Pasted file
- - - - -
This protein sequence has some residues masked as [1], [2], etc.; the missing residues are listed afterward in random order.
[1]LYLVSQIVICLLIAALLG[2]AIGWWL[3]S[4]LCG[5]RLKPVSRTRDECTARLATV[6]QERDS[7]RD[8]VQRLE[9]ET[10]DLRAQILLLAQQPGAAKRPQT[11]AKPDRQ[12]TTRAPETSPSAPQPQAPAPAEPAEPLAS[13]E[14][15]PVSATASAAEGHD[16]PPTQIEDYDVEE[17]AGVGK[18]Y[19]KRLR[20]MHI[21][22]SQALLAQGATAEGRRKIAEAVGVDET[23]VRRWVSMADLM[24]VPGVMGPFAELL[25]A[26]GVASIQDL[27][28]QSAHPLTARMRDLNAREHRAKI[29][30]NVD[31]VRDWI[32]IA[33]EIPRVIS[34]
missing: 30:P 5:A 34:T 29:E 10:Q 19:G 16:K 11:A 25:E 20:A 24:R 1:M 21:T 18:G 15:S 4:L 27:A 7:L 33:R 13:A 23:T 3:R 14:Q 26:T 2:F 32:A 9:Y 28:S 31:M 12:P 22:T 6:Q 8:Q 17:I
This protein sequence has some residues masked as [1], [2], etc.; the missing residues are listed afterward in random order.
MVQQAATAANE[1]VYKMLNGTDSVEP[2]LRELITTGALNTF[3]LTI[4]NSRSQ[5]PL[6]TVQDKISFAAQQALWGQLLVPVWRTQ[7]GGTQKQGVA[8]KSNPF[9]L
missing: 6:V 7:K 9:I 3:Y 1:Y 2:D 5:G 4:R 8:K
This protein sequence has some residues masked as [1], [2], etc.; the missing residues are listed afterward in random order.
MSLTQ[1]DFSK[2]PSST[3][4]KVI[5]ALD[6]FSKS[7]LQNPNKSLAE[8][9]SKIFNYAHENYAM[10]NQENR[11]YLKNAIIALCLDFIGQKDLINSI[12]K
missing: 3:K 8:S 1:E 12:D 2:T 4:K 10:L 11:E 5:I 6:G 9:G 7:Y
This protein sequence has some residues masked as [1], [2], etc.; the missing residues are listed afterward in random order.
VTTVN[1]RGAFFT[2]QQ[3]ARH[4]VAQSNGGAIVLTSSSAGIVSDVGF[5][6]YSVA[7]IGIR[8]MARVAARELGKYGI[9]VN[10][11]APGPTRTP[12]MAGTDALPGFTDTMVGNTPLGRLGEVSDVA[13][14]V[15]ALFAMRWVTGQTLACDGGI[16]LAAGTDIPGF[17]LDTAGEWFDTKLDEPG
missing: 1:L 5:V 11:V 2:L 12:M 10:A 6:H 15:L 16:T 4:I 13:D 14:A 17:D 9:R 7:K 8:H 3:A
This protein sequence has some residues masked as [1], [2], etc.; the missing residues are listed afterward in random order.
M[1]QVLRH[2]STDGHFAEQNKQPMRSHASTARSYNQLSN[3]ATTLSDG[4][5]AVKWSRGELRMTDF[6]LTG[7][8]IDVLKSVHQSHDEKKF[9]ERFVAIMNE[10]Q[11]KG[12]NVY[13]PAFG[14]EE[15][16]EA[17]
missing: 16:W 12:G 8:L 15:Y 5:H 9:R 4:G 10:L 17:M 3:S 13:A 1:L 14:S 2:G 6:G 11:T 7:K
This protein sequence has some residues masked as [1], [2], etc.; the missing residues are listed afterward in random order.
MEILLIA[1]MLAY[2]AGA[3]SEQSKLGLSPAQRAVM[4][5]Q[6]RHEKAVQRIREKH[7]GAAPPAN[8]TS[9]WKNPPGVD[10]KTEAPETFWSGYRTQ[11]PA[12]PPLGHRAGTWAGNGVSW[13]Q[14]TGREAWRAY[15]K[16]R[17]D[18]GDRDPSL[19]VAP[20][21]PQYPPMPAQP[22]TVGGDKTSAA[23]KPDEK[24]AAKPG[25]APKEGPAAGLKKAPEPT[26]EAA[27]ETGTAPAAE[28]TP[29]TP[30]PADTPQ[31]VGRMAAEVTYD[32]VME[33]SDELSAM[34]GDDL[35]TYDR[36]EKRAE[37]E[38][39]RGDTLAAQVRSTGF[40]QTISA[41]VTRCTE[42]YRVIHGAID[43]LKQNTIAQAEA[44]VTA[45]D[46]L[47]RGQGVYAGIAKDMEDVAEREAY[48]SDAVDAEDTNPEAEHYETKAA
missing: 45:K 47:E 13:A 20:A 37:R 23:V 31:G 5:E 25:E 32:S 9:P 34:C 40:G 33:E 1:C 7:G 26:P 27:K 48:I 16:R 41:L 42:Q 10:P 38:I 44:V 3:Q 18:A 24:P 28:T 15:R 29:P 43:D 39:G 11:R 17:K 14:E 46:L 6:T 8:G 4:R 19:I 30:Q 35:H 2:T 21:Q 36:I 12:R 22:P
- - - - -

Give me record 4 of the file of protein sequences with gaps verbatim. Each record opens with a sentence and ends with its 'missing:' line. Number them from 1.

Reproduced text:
This protein sequence has some residues masked as [1], [2], etc.; the missing residues are listed afterward in random order.
VTTVN[1]RGAFFT[2]QQ[3]ARH[4]VAQSNGGAIVLTSSSAGIVSDVGF[5][6]YSVA[7]IGIR[8]MARVAARELGKYGI[9]VN[10][11]APGPTRTP[12]MAGTDALPGFTDTMVGNTPLGRLGEVSDVA[13][14]V[15]ALFAMRWVTGQTLACDGGI[16]LAAGTDIPGF[17]LDTAGEWFDTKLDEPG
missing: 1:L 5:V 11:V 2:L 12:M 10:A 6:H 15:L 16:T 4:I 13:D 14:A 17:D 9:R 7:K 8:H 3:A